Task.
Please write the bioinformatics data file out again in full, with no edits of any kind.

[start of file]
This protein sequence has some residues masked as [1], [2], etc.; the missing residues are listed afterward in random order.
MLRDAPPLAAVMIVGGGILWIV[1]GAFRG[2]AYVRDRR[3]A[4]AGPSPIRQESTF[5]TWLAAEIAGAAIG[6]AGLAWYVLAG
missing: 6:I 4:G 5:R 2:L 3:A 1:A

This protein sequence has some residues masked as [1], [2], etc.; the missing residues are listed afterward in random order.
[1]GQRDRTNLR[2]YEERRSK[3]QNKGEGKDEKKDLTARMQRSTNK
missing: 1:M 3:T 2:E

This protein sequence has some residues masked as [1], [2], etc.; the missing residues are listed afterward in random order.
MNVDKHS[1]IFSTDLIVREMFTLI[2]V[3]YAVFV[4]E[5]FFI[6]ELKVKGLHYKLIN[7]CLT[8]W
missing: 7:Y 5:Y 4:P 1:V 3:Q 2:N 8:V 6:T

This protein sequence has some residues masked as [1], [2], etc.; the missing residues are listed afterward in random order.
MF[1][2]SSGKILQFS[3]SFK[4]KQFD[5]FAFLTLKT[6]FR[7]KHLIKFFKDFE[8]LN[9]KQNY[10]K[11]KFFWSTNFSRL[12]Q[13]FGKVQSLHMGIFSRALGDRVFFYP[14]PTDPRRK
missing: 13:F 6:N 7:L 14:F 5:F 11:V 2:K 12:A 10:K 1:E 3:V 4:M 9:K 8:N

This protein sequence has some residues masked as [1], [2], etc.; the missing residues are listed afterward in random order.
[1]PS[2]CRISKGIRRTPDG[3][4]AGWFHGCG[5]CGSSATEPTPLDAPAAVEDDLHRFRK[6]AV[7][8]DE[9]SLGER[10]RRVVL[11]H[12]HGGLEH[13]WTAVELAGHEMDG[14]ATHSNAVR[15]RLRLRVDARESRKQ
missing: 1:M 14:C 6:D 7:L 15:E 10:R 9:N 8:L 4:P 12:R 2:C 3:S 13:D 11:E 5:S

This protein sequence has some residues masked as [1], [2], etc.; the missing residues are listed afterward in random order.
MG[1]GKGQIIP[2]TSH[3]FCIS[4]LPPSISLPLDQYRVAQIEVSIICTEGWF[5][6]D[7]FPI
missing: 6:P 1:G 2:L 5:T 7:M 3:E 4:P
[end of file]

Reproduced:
This protein sequence has some residues masked as [1], [2], etc.; the missing residues are listed afterward in random order.
MLRDAPPLAAVMIVGGGILWIV[1]GAFRG[2]AYVRDRR[3]A[4]AGPSPIRQESTF[5]TWLAAEIAGAAIG[6]AGLAWYVLAG
missing: 6:I 4:G 5:R 2:L 3:A 1:A

This protein sequence has some residues masked as [1], [2], etc.; the missing residues are listed afterward in random order.
[1]GQRDRTNLR[2]YEERRSK[3]QNKGEGKDEKKDLTARMQRSTNK
missing: 1:M 3:T 2:E

This protein sequence has some residues masked as [1], [2], etc.; the missing residues are listed afterward in random order.
MNVDKHS[1]IFSTDLIVREMFTLI[2]V[3]YAVFV[4]E[5]FFI[6]ELKVKGLHYKLIN[7]CLT[8]W
missing: 7:Y 5:Y 4:P 1:V 3:Q 2:N 8:V 6:T

This protein sequence has some residues masked as [1], [2], etc.; the missing residues are listed afterward in random order.
MF[1][2]SSGKILQFS[3]SFK[4]KQFD[5]FAFLTLKT[6]FR[7]KHLIKFFKDFE[8]LN[9]KQNY[10]K[11]KFFWSTNFSRL[12]Q[13]FGKVQSLHMGIFSRALGDRVFFYP[14]PTDPRRK
missing: 13:F 6:N 7:L 14:F 5:F 11:V 2:K 12:A 10:K 1:E 3:V 4:M 9:K 8:N

This protein sequence has some residues masked as [1], [2], etc.; the missing residues are listed afterward in random order.
[1]PS[2]CRISKGIRRTPDG[3][4]AGWFHGCG[5]CGSSATEPTPLDAPAAVEDDLHRFRK[6]AV[7][8]DE[9]SLGER[10]RRVVL[11]H[12]HGGLEH[13]WTAVELAGHEMDG[14]ATHSNAVR[15]RLRLRVDARESRKQ
missing: 1:M 14:C 6:D 7:L 15:E 10:R 9:N 8:L 4:P 12:R 2:C 3:S 13:D 11:E 5:S

This protein sequence has some residues masked as [1], [2], etc.; the missing residues are listed afterward in random order.
MG[1]GKGQIIP[2]TSH[3]FCIS[4]LPPSISLPLDQYRVAQIEVSIICTEGWF[5][6]D[7]FPI
missing: 6:P 1:G 2:L 5:T 7:M 3:E 4:P